a collections of case digests and laws that can help aspiring law students to become a lawyer
Case Digest: Kulayan v. Tan
ISSUE: Whether or not a governor can exercise the calling-out powers of President?
FACTS: Three members from the International Committee of the Red Cross (ICRC) were kidnapped in the vicinity of the Provincial Capitol in Patikul, Sulu. Andres Notter, Eugenio Vagni, and Marie Jean Lacaba, were purportedly inspecting a water and sanitation project for the Sulu Provincial Jail when inspecting a water and sanitation project for the Sulu Provincial Jail when they were seized by three armed men who were later confirmed to be members of the Abu Sayyaf Group (ASG). A Local Crisis Committee, later renamed Sulu Crisis Management Committee (Committee) was then formed to investigate the kidnapping incident. The Committee convened under the leadership of respondent Abdusakur Mahail Tan, the Provincial Governor of Sulu. Governor Tan issued Proclamation No. 1, Series of 2009, declaring a state of emergency in the province of Sulu. The Proclamation cited the kidnapping incident as a ground for the said declaration, describing it as a terrorist act pursuant to the Human Security Act (R.A. 9372). It also invoked Section 465 of the Local Government Code of 1991 (R.A. 7160), which bestows on the Provincial Governor the power to carry out emergency measures during man-made and natural disasters and calamities, and to call upon the appropriate national law enforcement agencies to suppress disorder and lawless violence. In the Proclamation, Tan called upon the PNP and the CEF to set up checkpoints and chokepoints, conduct general search and seizures including arrests, and other actions necessary to ensure public safety. Petitioners, Jamar Kulayan, et al. contend that Proclamation No. 1 and its Implementing Guidelines were issued ultra vires, and thus null and void, for violating Sections 1 and 18, Article VII of the Constitution, which grants the President sole authority to exercise emergency powers and calling-out powers as the chief executive of the Republic and commander-in-chief of the armed forces.
RATIO DECIDENDI: It has already been established that there is one repository of executive powers, and that is the President of the Republic. This means that when Section 1, Article VII of the Constitution speaks of executive power, it is granted to the President and no one else. Corollarily, it is only the President, as Executive, who is authorized to exercise emergency powers as provided under Section 23, Article VI, of the Constitution, as well as what became known as the calling-out powers under Section 7, Article VII thereof. While the President is still a civilian, Article II, Section 339 of the Constitution mandates that civilian authority is, at all times, supreme over the military, making the civilian president the nation’s supreme military leader. The net effect of Article II, Section 3, when read with Article VII, Section 18, is that a civilian President is the ceremonial, legal and administrative head of the armed forces. The Constitution does not require that the President must be possessed of military training and talents, but as Commander-in-Chief, he has the power to direct military operations and to determine military strategy. Normally, he would be expected to delegate the actual command of the armed forces to military experts; but the ultimate power is his. Given the foregoing, Governor Tan is not endowed with the power to call upon the armed forces at his own bidding. In issuing the assailed proclamation, Governor Tan exceeded his authority when he declared a state of emergency and called upon Armed Forces, the police, and his own Civilian Emergency Force. The calling-out powers contemplated under the Constitution is exclusive to the President. An exercise by another official, even if he is the local chief executive, is ultra vires, and may not be justified by the invocation of Section 465 of the Local Government Code.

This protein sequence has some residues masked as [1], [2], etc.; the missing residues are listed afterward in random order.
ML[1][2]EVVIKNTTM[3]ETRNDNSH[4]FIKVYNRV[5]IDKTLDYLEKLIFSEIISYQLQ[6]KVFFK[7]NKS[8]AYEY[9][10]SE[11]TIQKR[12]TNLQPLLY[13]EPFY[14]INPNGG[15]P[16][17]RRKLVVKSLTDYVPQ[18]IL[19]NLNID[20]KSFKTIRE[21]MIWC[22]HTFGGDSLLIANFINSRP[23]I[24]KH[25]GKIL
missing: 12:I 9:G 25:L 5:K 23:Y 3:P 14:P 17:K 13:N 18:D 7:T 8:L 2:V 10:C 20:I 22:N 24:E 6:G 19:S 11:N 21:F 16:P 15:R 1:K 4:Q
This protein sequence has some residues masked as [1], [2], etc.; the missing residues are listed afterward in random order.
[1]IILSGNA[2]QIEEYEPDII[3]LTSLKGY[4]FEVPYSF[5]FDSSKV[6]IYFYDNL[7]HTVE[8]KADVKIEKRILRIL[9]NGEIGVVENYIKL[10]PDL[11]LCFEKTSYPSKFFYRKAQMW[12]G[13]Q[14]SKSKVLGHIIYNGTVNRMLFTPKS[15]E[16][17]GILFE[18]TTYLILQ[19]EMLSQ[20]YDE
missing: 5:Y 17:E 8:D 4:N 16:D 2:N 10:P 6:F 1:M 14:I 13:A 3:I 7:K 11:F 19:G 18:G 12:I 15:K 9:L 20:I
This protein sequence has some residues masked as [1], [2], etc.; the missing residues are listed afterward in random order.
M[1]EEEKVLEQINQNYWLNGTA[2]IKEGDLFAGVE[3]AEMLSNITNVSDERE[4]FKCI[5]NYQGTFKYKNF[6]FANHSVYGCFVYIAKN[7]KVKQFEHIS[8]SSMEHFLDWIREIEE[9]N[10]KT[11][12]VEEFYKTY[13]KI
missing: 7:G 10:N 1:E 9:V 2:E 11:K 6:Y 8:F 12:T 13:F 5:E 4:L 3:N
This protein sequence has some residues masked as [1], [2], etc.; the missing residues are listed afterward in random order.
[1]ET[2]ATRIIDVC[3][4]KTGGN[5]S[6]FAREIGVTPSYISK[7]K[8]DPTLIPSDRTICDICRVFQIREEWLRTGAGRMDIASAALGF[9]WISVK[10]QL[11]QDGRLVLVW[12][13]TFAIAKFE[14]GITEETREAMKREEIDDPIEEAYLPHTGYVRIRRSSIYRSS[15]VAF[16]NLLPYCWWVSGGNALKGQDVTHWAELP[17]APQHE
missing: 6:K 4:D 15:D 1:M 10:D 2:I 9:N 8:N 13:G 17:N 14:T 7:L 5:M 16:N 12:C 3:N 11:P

Leave a Reply.